In an effort to build a more open economy, the Chinese government has made commitments to create “a stable, fair, transparent and predictable business environment.” It is hoped that doing so will promote the sustainable and healthy development of the Chinese economy, and make the country more appealing to foreign investors. This means opening up more of the country’s sectors and relaxing restrictions for foreign businesses.
The inflow of foreign capital has been pivotal for China to maintain a relatively quick growth rate. Our industries are in general at the lower end of the global value chain. We must send a strong message of welcome to foreign investment. – Premier Li Keqiang
Although in the first half of this year inbound foreign direct investment (FDI) fell by a mere 0.1 percent year on year to 441 billion yuan (USD 66 billion), the number of new foreign enterprises in China was up by 12.3 percent [Chinese Ministry of Commerce]. A survey from the American Chamber of Commerce [Shanghai] reported that 73.5 percent of U.S. companies in China reported revenue growth in 2016; this figure is up 12 percent from 2015.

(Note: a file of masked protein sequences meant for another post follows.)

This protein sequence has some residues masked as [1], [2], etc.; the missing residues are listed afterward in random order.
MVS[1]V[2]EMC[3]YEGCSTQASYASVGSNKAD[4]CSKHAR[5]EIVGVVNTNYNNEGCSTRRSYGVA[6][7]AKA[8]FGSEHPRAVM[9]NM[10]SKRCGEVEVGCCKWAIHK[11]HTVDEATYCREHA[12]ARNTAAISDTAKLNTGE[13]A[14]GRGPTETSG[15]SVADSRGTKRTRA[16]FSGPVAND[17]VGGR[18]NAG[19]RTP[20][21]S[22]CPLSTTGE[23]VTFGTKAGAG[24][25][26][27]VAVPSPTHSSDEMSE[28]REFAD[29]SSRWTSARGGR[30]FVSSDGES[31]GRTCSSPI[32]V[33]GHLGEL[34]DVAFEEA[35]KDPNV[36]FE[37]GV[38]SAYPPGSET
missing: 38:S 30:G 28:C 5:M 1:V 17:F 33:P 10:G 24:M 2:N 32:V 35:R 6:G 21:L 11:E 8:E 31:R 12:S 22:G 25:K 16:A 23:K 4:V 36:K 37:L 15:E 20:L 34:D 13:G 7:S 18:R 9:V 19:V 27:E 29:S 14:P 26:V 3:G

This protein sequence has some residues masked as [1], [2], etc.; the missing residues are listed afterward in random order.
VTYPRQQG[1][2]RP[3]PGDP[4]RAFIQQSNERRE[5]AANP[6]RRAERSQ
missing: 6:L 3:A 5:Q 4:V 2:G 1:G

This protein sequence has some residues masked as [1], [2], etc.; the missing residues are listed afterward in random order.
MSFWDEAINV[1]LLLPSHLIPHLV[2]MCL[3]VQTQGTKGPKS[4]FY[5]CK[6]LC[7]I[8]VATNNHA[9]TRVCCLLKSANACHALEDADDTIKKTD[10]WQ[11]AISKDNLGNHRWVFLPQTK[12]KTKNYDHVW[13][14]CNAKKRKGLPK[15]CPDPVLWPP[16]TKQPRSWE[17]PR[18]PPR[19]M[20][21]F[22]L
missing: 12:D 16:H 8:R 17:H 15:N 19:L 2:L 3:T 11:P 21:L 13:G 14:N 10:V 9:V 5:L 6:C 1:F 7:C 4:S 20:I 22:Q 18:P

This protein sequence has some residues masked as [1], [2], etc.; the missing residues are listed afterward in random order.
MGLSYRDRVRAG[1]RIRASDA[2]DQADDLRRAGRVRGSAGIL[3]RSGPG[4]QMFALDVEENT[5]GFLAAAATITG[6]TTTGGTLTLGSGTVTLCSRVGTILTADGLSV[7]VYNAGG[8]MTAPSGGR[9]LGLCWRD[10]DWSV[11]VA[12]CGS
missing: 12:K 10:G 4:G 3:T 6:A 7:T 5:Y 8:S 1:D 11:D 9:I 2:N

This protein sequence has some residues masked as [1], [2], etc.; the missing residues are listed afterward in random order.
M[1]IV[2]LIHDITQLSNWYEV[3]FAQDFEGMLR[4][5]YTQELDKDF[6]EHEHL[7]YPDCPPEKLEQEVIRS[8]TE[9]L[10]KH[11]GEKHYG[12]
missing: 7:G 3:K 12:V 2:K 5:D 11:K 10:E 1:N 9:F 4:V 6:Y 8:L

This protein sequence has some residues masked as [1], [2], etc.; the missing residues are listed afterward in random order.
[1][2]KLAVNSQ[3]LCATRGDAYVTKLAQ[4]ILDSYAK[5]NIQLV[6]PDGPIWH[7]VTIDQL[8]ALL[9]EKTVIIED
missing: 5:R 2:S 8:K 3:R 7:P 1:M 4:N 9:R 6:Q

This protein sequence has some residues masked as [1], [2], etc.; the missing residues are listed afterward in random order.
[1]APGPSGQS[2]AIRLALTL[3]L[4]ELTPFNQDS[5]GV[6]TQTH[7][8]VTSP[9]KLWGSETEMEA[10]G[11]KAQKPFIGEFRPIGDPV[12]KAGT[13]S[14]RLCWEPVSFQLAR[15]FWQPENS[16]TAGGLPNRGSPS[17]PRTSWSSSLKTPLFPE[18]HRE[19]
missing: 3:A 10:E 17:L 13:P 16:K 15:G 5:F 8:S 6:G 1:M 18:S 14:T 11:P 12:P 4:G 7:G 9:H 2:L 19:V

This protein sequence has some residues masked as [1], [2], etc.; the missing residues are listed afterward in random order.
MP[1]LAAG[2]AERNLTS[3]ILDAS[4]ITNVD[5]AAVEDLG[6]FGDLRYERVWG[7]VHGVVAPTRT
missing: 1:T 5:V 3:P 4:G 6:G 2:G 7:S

Just as a more open China means investment opportunities for investors across the globe, Chinese officials are expecting inbound investment to play a larger role in the country’s economic development. Compared with the initial stage of China’s reform when the country opened-up nearly 40 years ago, China is more consciously choosing the types of “investment” and “professionals” it wants to attract.